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Ningxia (宁夏) is the smallest and newest province in China. This province was created as a Muslim Autonomous Region for the Hui minority people in 1958, even though over half of the Hui people live outside of Ningxia. The Hui people are the descendants of Muslim traders that came over the Silk Road starting in the Tang Dynasty. Today, most Hui have interbred and assimilated with Chinese to the point that it is almost impossible to tell the two populations apart, on the surface. Ningxia is one the poorest provinces in China and almost all the wealth is concentrated along the narrow Yellow River Valley, in the northern part of the province.
The main claim to fame for Ningxia is the Xia Dynasty. The Xia Dynasty existed alongside the Song Dynasty from the 10th to 13th centuries. The Xia Dynasty was a Buddhist kingdom created by the Tanguts, which were a group that was kicked out of the Tibetan Plateau, with its capital located near present day Yinchuan. The Xia Dynasty is responsible for the creation of several thousand Buddhist statutes, grottos and temples across northwest China in Gansu, Qinghai and Xinjiang. Although these Buddhist sights are impressive, the main achievement of the Xia Dynasty was the creation of the XiXia Tombs outside of modern Yinchuan, where the royalty of the dynasty was placed to rest. The Xia Dynasty was pretty much destroyed by the Mongolian expansion in the late 13th century. Although it is believed that certain aspects of the culture might have survived for another hundred years.
Most of Ningxia is desert except for a few forests located on the steep slopes of Helan Shan. The Yellow River cuts across the north of Ningxia and is the major economic pathway for the province. The chief mountain range is Helan Shan, which is in the northern area of the province, while there are also some smaller mountains in the south. In the southern areas of Ningxia, the desert, without a major river valley, is harsher than in the north. This area of the province is very under populated with only a few Muslim villages, one decent-sized city and abandoned ancient cities. Ningxia shares domestic borders with Shaanxi, Gansu and Inner Mongolia.
As a Muslim Autonomous Region, all major and minor Islamic holidays are celebrated with schools and banks being closed for them. With 70% of the population being Han Chinese, all Chinese holidays are also celebrated.
China has three "Golden Week" holidays per year. People get a mandatory two or three days off work for each holiday, and workers' companies can grant them the rest of the week off, making each holiday a total of 7 days. As you can imagine, having almost 1.4 billion people with the same days off can make travelling at these times arduous to say the least.
Travelling during the Spring Festival/Chinese New Year is incredibly difficult. Chinese New Year is China's Christmas, so the millions of migrant workers and students flood back to their home towns. Everybody else takes the opportunity to spend their hong bao (gifts of money traditionally given at CNY) and go travelling. Most of the time, since you are only allowed to purchase train tickets 6 days in advance and must be present in the city of origin, sometimes only standing room tickets are available. Be aware! The Spring Festival is undoubtedly the busiest time for the Chinese transportation system. Flying will avoid the crowded trains, but book early and expect to pay higher prices. All the main tourist attractions will be crawling with tourists (worse than usual), so unless you like crowds, it's best to avoid it altogether.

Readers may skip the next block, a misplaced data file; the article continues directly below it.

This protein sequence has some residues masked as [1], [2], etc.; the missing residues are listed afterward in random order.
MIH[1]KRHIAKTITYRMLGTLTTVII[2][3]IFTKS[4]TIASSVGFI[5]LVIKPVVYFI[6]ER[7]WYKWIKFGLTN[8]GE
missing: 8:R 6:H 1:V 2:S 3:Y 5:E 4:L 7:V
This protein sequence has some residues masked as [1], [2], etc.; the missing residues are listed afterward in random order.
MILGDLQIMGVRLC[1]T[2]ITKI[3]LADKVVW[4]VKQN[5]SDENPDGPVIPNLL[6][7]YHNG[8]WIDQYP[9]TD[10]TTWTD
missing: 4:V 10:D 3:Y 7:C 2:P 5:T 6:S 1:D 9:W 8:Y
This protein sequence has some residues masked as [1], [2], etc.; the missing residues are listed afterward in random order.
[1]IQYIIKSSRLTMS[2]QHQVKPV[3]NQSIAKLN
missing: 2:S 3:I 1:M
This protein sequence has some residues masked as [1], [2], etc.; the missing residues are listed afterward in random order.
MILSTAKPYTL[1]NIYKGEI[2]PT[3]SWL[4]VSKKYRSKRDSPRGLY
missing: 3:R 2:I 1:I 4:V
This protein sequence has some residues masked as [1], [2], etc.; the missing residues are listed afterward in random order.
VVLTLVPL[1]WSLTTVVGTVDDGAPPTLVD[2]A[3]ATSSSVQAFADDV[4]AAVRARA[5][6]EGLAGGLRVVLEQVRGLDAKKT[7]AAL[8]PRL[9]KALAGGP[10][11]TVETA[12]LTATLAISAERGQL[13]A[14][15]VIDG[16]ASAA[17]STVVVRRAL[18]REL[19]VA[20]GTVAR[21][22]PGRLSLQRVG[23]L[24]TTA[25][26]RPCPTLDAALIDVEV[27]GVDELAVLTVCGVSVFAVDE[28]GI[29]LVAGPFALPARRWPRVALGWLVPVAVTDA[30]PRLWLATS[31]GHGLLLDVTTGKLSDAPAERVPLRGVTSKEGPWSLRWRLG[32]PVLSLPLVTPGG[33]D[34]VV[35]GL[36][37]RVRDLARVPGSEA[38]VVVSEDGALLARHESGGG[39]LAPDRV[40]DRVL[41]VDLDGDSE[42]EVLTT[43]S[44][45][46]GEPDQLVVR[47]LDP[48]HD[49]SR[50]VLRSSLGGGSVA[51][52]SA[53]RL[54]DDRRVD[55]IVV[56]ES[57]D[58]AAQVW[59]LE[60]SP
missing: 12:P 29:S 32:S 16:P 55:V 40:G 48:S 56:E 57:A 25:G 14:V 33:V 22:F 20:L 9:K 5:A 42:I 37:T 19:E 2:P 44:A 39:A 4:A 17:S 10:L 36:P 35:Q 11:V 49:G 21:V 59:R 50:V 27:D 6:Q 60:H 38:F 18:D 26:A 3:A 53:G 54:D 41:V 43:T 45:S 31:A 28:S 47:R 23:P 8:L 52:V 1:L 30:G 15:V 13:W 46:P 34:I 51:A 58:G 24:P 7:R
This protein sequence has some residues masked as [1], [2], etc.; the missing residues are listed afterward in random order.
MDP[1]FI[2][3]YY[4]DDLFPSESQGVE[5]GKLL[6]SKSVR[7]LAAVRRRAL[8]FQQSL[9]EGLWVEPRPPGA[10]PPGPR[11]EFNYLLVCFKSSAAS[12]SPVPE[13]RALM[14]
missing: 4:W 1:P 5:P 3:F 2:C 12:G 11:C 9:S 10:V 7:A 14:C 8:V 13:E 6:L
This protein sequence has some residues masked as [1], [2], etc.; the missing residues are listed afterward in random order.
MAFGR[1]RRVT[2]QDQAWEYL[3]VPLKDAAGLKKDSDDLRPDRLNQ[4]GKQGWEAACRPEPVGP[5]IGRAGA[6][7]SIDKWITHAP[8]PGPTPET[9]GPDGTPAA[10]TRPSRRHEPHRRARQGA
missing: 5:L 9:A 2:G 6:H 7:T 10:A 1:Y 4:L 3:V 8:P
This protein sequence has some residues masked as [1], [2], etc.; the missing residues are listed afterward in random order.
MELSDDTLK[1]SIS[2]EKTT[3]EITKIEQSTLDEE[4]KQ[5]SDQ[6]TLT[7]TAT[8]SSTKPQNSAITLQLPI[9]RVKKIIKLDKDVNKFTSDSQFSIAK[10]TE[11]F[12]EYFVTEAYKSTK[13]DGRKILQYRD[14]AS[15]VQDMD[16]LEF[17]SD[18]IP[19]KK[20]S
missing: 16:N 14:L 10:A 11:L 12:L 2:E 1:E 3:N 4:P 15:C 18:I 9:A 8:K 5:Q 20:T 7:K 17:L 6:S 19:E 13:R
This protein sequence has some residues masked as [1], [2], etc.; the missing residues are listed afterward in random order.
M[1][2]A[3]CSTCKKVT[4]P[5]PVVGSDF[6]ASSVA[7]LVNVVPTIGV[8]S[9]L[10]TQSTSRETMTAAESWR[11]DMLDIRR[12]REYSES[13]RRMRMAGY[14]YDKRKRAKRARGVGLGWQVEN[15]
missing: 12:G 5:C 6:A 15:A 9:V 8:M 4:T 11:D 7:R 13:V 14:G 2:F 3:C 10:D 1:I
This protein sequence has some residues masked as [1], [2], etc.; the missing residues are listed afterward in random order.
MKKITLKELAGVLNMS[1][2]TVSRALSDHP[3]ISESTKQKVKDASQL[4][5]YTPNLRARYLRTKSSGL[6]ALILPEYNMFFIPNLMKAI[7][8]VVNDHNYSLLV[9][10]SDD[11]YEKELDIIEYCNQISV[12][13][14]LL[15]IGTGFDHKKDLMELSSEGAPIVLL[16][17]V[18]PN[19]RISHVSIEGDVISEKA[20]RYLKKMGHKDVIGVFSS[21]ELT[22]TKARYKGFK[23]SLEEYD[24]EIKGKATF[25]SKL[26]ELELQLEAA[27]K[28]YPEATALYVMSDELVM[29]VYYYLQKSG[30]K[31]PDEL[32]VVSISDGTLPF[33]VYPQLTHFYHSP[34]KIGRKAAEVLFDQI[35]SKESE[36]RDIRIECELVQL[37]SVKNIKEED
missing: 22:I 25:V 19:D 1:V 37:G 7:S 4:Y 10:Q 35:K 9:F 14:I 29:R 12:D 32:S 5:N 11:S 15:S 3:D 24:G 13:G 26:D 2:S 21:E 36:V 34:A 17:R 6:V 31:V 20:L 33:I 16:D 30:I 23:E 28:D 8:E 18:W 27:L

Chinese New Year is based on the lunar calendar, so the date changes each year. The Chinese New Year/Spring Festival holiday is 7 days long and usually starts on New Year's Eve.
The two other national holidays are October 1st, National Day, celebrating the founding of the People's Republic of China and May 1st, which is International Labor Day. Almost all Chinese get the two holidays off and many take the opportunity to travel. If you want to avoid the crowds, fly, but it should get a lot less busy towards the end of the week.
Ningxia has a desert climate with mountains and the Yellow River valley running through it. In the summer, temperatures can reach up to 40 °C, but thanks to the dryness, people barely feel it, especially in the shade. Temperatures can drop drastically at night due to the lack of humidity.
The winter months can have some very cold days, but usually winters are pretty mild and nice. Dehydration occurs easily due to the dry climate. Because of the dry weather the traditional homes of Ningxia where built in man made caves, and some of these homes can still be seen in the southern areas of the province.
The only airport in the province is located in Yinchuan.
Several train lines cross Ningxia, although most stop at weird times unless go to and from Yinchuan.
Presently there is only one airport located outside of Yinchuan. This airport serves all major cities in China and many smaller towns in nearby provinces.
Two major train lines serve Ningxia, although the lines are primarily used for freight. If you’re planning to use the train just to reach Yinchuan you should be fine. On the other hand the smaller towns tend to have trains arriving and leaving at odd times.
Bus is the easiest way to get around Ningxia. There are now major highways linking to Yinchuan from all directions. It is even possible to take overnight sleeper buses all the way to Xi'an and Beijing
This is "noodle and meat on the stick" country. Just walk into any crowded noodle stall or night market and try some of the amazing local fare. But be prepared, the locals like their food spicy. Mutton is the meat of choice for most of the dishes.
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